On 30 April, Euki Yazaki, who joined iTHEMS in April, gave a talk at the second iTHEMS Biology Seminar. Euki's main research motivation is to understand the diversity and evolution of eukaryotes, especially by focusing on microorganisms called "protists". Most of you probably know nothing about protists. In fact, protist is not a proper phylogenetic group. It is "any eukaryotic organism that is not an animal, plant, or fungus" (from Wikipedia) - i.e. a category to dump all the eukaryotes that most people don't know about and don't care about. Yet, as Euki illustrated, they make up most of the phylogenetic diversity of eukaryotes, and there are still many many species that haven't been discovered. He described his previous research where he isolated an unknown protist from Palau which was different from any other protist that had been discovered, and determined its phylogenetic placement by large-scale DNA sequence data analyses. Euki and I believe that protists hold the key to understanding the origin of eukaryotes and to uncover some new exciting biology. Euki's talk also sparked interest from non-biologists to learn more about phylogenetics, a topic that involves lots of mathematics, which will hopefully be the topic of a seminar in the near future.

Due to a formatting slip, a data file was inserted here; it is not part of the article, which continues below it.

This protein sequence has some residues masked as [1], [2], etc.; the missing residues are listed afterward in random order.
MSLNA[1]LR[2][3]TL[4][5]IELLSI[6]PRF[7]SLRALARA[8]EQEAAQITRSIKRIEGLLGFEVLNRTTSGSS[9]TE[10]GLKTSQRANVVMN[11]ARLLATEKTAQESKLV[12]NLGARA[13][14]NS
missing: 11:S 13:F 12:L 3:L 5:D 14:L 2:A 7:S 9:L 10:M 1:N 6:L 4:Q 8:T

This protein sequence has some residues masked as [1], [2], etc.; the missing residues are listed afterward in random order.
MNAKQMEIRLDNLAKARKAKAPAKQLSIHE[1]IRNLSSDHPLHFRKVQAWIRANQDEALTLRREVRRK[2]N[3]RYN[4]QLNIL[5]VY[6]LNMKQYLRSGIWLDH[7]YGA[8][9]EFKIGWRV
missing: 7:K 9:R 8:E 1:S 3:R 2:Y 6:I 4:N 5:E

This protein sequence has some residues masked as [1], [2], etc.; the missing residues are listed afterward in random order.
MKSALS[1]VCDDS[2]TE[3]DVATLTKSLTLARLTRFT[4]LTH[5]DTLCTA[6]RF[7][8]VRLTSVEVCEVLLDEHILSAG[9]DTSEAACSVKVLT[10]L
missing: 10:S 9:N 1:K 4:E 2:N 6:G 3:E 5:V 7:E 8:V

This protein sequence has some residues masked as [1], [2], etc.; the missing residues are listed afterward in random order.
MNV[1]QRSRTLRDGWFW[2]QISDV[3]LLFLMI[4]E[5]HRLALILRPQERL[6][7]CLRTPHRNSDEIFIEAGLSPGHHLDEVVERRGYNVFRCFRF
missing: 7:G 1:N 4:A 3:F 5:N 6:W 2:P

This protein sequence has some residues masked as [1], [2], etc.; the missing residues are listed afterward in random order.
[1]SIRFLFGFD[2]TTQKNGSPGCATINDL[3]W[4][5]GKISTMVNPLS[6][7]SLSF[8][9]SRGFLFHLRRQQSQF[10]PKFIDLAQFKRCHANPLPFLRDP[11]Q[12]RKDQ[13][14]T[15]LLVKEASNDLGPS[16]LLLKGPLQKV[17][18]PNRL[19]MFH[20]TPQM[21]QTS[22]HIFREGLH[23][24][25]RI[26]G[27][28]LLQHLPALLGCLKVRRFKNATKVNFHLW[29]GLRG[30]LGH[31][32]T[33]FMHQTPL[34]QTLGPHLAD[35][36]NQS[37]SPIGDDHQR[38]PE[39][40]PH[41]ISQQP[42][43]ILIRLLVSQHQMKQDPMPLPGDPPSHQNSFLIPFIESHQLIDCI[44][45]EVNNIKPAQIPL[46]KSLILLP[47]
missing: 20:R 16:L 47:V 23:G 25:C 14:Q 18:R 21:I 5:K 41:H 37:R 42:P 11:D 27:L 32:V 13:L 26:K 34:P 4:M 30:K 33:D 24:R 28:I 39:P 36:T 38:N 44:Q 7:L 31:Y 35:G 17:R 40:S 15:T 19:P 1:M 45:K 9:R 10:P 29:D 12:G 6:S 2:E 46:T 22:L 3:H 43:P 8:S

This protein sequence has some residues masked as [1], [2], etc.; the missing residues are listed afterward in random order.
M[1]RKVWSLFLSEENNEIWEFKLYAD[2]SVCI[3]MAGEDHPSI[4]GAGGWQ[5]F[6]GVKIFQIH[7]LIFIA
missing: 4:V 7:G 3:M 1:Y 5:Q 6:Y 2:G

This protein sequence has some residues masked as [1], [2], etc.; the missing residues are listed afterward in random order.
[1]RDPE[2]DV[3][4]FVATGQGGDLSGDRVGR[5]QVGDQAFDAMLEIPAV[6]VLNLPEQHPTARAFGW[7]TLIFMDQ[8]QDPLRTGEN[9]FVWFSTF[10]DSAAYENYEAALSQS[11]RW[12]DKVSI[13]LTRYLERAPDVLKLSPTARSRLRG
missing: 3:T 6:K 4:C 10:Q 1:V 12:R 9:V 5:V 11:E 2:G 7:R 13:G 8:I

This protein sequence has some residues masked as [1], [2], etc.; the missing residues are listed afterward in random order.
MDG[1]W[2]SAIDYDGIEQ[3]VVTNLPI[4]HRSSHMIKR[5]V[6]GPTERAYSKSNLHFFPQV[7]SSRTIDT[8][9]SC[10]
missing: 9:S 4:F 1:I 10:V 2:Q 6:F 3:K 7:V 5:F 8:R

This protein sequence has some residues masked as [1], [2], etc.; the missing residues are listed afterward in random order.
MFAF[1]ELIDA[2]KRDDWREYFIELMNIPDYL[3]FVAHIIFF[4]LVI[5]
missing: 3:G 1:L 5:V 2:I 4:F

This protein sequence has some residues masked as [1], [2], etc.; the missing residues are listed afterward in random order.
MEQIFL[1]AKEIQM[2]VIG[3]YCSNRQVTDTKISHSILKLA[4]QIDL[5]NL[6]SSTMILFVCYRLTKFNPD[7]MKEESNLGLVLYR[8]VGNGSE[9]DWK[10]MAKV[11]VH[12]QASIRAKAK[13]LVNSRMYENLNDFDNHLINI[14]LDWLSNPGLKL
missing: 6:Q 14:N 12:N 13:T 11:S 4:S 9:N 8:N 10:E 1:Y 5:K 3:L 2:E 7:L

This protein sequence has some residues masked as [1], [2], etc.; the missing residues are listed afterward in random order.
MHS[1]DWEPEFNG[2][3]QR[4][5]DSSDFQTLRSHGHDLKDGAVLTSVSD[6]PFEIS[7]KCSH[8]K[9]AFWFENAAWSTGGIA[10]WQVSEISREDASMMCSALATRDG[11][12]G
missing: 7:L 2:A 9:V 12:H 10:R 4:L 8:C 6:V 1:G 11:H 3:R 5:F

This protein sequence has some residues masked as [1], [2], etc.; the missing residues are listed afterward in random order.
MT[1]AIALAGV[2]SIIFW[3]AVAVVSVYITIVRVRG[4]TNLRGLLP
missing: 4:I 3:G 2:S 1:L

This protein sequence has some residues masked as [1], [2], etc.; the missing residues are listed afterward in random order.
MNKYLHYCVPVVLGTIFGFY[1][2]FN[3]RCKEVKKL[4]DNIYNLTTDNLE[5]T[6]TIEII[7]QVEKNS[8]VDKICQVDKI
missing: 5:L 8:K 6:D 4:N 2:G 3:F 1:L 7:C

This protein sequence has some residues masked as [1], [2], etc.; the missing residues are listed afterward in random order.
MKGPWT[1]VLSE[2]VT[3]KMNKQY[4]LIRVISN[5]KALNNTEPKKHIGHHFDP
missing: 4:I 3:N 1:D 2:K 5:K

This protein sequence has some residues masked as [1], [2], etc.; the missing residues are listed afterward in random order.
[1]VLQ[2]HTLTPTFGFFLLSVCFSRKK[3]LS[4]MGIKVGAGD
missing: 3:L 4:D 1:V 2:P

- Jeffrey Fawcett